6. Imagine Peace

John Lennon’s decision to take a break from his career and focus more on his family in 1977 was one of his best. It gave him the chance to explore the many wonders of life and everything the world offers, with Yoko and Sean by his side.

Lennon painted this family portrait in Sumi ink, a mainstay in Japanese art. You can see from their smiling faces the joy they have spending time outdoors. We can only guess how that would have felt like being away from the limelight and the prying eyes of the paparazzi and over-zealous tabloid reporters.

7. Come Together

This artwork has nothing to do with the Beatle’s 1969 blues-rock hit of the same title. It is his principal message in his 1964 nonsensical book, In His Own Write, a message of hope when people can set aside their differences and come together to bring out change.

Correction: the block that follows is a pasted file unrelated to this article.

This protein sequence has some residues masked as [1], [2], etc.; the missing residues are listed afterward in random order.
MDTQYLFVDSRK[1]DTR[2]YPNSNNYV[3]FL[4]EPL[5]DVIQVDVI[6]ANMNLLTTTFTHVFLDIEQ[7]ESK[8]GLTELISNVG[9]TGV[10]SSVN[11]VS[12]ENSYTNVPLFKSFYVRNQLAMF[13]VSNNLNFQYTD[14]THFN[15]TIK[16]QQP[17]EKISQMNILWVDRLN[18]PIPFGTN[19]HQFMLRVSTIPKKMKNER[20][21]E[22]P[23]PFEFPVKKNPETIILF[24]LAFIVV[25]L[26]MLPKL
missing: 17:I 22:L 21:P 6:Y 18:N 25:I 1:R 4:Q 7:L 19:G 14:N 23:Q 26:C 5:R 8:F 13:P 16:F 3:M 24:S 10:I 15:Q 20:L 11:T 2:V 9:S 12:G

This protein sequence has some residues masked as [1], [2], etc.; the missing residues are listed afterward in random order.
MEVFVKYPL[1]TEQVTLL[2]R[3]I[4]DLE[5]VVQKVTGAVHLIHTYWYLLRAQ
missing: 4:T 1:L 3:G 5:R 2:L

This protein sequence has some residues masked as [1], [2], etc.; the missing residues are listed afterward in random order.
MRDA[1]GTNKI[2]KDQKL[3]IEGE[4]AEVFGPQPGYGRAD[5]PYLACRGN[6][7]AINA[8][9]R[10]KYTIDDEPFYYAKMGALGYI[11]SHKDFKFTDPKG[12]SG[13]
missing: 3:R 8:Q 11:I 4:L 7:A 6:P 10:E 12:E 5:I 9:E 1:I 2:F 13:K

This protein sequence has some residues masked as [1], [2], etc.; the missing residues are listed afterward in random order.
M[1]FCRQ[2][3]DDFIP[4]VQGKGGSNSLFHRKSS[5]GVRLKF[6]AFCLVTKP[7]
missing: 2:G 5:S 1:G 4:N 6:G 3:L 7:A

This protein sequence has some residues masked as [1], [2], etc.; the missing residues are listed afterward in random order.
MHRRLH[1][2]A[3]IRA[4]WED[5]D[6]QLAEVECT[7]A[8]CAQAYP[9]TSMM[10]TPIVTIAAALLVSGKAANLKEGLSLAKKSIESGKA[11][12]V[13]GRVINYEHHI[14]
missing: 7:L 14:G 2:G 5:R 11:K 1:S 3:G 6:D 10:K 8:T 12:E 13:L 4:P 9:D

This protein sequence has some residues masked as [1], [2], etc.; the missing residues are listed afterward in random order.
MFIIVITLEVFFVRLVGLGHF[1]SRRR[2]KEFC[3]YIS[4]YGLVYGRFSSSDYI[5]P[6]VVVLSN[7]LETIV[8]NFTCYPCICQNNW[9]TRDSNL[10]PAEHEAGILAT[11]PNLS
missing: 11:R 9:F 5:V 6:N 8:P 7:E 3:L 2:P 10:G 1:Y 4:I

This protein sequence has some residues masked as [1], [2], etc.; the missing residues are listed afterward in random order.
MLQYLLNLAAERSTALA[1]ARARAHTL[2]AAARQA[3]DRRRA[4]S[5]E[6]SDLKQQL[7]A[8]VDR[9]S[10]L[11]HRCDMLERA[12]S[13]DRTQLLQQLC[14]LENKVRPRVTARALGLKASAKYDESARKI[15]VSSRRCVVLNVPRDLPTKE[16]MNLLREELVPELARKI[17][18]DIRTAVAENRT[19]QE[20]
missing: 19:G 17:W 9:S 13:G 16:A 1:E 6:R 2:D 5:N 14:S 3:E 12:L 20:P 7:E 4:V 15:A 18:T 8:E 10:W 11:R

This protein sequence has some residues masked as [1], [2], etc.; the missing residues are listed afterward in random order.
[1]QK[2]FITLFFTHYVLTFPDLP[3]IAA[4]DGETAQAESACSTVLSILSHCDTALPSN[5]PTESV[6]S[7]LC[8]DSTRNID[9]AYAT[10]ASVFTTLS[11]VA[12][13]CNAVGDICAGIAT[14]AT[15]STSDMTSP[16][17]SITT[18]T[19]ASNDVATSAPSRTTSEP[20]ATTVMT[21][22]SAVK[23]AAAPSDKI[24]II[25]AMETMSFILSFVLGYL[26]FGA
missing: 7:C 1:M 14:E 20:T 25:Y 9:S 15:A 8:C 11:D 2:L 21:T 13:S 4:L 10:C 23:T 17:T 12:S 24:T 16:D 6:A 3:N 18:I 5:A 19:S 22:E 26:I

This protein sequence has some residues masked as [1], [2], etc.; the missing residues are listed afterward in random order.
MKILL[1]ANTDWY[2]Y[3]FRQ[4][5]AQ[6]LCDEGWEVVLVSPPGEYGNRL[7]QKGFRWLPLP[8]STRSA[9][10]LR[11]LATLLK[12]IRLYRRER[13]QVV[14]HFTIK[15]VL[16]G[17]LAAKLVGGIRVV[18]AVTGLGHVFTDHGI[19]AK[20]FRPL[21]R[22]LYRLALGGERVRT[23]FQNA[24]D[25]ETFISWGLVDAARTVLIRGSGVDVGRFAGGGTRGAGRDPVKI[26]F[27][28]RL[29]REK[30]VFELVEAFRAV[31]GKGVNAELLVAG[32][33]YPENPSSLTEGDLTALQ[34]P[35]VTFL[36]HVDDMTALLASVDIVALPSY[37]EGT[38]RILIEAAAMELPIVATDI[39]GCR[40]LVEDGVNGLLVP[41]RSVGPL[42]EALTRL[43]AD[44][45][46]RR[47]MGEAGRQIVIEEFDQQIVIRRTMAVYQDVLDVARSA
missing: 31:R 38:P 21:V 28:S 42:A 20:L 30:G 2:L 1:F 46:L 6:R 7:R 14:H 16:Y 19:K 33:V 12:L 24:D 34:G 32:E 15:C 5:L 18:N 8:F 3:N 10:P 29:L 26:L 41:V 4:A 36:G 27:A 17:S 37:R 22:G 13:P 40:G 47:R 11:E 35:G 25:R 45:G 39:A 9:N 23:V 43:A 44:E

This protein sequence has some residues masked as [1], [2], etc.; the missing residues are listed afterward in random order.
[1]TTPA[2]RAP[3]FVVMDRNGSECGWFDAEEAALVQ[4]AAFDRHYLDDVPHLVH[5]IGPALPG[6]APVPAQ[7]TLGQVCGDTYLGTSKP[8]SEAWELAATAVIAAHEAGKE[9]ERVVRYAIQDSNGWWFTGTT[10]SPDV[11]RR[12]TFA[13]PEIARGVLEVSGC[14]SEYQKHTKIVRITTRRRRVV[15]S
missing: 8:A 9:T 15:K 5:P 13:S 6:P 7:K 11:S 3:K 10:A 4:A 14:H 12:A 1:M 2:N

The surreal art depicts people of different sizes and shapes, suggesting hope’s universality. Lennon believes in the power of positive attitudes, bringing out change in more meaningful ways, and playing a role in man’s destiny. We all need such a message today as the world grapples with a pandemic with an end nowhere in sight.

8. Aisumasen I’m Sorry

Your Japanese friend may frown on this bastardized translation of their “I’m sorry” phrase. However, looking at John Lennon’s art can give you a sense of what it means to be human. You have John and Yoko sitting with their backs against each other, their faces full of emotion. There are tears in Ono’s eyes and a sad look on Lennon’s face.